Sponsored by Oregon Business

Staying alive

| Print |  Email
Articles - Nov/Dec 2012
Monday, November 05, 2012

Education, medical

1112 StayingAlive 04
Edna Holmes Hall at Lewis & Clark in Portland is one of many examples of Oregon colleges building more housing to accommodate a growing student population.
// Photo courtesy Lewis & Clark College/Robert Reynolds

Talk to almost any major construction firm in Oregon these days, and just about all of them have a recent student housing project in their portfolio. Hoffman? University of Oregon’s $71.5 million East Campus residence hall. Walsh Construction? Portland State University’s $90 million University Pointe at College Station and Lewis & Clark College’s $8.4 million Edna Holmes Hall. Adroit Construction of Ashland? Southern Oregon University’s $40 million Cascade dormitory. The list goes on.

“Student housing, whether it’s owned institutionally or privately, is certainly a strong sector and has maintained strength through the downturn,” says Saito of Gerding Edlen, which managed a recent $20 million housing project for Lane Community College.

Part of the reason is simple supply and demand. Additionally, some institutions, short on capital, have turned to a partnership approach with private developers. At PSU, for example, the school leased the land for University Pointe to Texas developer American Campus Communities, which then built and owns the building.

Other education projects, from the $6 million seismic retrofit of SOU’s Churchill Hall by Ausland Group to a $10 million renovation of the University of Portland’s library by Todd Construction of Tigard, have kept builders busy as well. Similarly, local bond measures have led to K-12 building projects for some firms, including Todd, which will build Portland’s $37 million Parkrose Middle School in the coming year. And Oregon State University’s plans to expand its Cascades campus in Bend into a four-year university by 2015 likely will require some new construction or renovation just down the road.

Yet the bright education spot may be dimming. For starters, the Legislature only approved $265 million in capital construction funds for the 2011-13 biennium, down from $758 million in 2009-11. Along the same lines, earlier bond measures for schools, fire stations and other public projects are winding down.

“I think we’re seeing the tail end of what was passed when the economy was still pretty good,” says Ausland. “We may be cycling out of those institutional projects.”

Like education projects, health care construction has been strong over the past few years. Smaller clinics as well as large hospitals — such as the $9.3 million Curry Medical Center in Brookings and Kaiser Permanente’s under-construction, $344 million Westside Medical Center in Hillsboro —have kept crews working steadily. The state, too, is building two new hospitals to the tune of $458 million to replace the existing Oregon State Hospital.

But all this could be tapering off.

“There may be more of that that’s in the rearview mirror,” says Eberwein. “Most of the big guys did a lot of the big projects, and now they’re catching their breath. Generally speaking, even though it never really goes away, health care is taking a breath.”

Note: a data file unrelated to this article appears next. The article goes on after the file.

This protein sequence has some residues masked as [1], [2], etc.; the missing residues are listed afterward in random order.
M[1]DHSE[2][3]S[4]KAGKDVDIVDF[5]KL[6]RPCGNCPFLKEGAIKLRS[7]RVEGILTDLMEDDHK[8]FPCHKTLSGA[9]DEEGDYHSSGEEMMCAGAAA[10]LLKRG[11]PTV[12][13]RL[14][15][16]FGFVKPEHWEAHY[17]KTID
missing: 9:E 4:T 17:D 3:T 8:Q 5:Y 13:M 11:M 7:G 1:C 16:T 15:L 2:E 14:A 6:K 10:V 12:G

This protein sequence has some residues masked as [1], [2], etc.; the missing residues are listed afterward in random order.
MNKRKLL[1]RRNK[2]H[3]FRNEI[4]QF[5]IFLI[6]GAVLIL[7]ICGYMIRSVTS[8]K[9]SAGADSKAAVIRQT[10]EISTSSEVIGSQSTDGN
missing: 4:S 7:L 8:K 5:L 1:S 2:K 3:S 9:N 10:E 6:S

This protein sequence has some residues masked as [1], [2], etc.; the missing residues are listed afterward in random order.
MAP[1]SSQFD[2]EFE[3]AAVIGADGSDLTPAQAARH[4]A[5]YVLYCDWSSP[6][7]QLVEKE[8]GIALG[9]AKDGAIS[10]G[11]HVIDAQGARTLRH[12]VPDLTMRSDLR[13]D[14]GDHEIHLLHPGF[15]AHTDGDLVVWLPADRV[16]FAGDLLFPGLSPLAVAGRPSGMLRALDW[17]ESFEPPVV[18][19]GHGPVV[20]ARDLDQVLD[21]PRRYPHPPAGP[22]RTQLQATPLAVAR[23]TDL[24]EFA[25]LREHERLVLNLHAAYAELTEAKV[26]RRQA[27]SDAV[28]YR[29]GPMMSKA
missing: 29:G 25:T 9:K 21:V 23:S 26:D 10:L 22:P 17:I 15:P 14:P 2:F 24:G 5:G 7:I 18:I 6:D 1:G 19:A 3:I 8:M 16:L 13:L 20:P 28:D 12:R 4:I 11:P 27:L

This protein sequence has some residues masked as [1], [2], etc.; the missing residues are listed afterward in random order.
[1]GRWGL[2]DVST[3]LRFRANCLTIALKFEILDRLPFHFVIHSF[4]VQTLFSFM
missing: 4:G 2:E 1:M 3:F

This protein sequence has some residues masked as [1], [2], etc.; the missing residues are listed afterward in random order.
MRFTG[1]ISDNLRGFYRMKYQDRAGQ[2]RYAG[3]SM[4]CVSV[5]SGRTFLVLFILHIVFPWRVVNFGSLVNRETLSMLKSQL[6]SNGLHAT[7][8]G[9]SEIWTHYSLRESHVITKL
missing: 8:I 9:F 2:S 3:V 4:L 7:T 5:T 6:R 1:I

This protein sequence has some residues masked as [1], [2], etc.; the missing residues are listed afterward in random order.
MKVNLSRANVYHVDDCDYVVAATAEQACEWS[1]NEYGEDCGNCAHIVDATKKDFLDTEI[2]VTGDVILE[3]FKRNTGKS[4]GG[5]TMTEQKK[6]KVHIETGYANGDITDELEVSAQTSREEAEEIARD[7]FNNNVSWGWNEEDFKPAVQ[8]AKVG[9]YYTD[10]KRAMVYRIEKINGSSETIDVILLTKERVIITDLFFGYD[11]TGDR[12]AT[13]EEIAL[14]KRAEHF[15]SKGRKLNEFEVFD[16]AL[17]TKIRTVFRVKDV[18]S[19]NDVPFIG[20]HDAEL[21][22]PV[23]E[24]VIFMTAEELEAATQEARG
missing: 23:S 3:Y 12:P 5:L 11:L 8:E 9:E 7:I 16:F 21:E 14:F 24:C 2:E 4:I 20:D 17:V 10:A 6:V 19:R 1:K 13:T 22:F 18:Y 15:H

Part of that has to do with the slower economy, but part may also be the uncertainty related to health care reform.

“In health care,” says Brent Schafer, president of Todd Construction, which built the hospital in Brookings, “it seems like people are being kind of cautious about the election and health care reform, and waiting to see how all that is going to shake out.”


More Articles

Down on the Bayou

October 2015
Monday, September 28, 2015

A Power Lunch at Zydeco Kitchen and Cocktails in Bend.


Photos: 100 Best Nonprofits to Work For in Oregon awards dinner

The Latest
Thursday, October 01, 2015
100best202thumbPHOTOS BY JASON E. KAPLAN

Images from the big 2015 celebration of worker-friendly organizations that make a difference.


Money Troubles

September 2015
Thursday, August 20, 2015

The state’s angel investing fund gets hammered in Salem.


More Than Meets the Eye

Guest Blog
Tuesday, September 22, 2015
Janet Yellen official Federal Reserve portrait-thumbBY JASON NORRIS | CFA

On September 17, the much anticipated Fed decision was delivered and the equity markets haven't liked it.


Counterpoint: CLT not as green as people think

Contributed Blogs
Wednesday, September 16, 2015
photo-flickr-glasseyes viewthymbBY GREGG LEWIS | OP-ED

The issue of green-washing remains a significant challenge to those of us who would like to see the building sector in this country do more than make unverifiable claims of sustainability. Transparency about the impacts of a given material is the only way to allow designers to make intelligent choices when selecting building products.


Storyteller in Chief: Power Player

September 2015
Wednesday, August 19, 2015

In 1996, after a 17-year career in the destination marketing industry, where I gained national standing as the CEO of the Convention & Visitors Association of Lane County, I was recruited by the founders of a new professional basketball league for women. The American Basketball League (ABL) hoped to leverage the success of the 1996 USA women’s national team at the Atlanta Olympics — much like USA Soccer is now leveraging the U.S. Women’s National Team’s victory in the World Cup. The ABL wanted a team in Portland, and they wanted me to be its general manager.


The Cover Story

The Latest
Tuesday, October 06, 2015
100515-cover1015-news-thumbBY CHRIS NOBLE

As we worked on the October cover, it became evident that Nick Symmonds is a hard man to catch — even when he’s not hotfooting it around a track.

Oregon Business magazinetitle-sponsored-links-02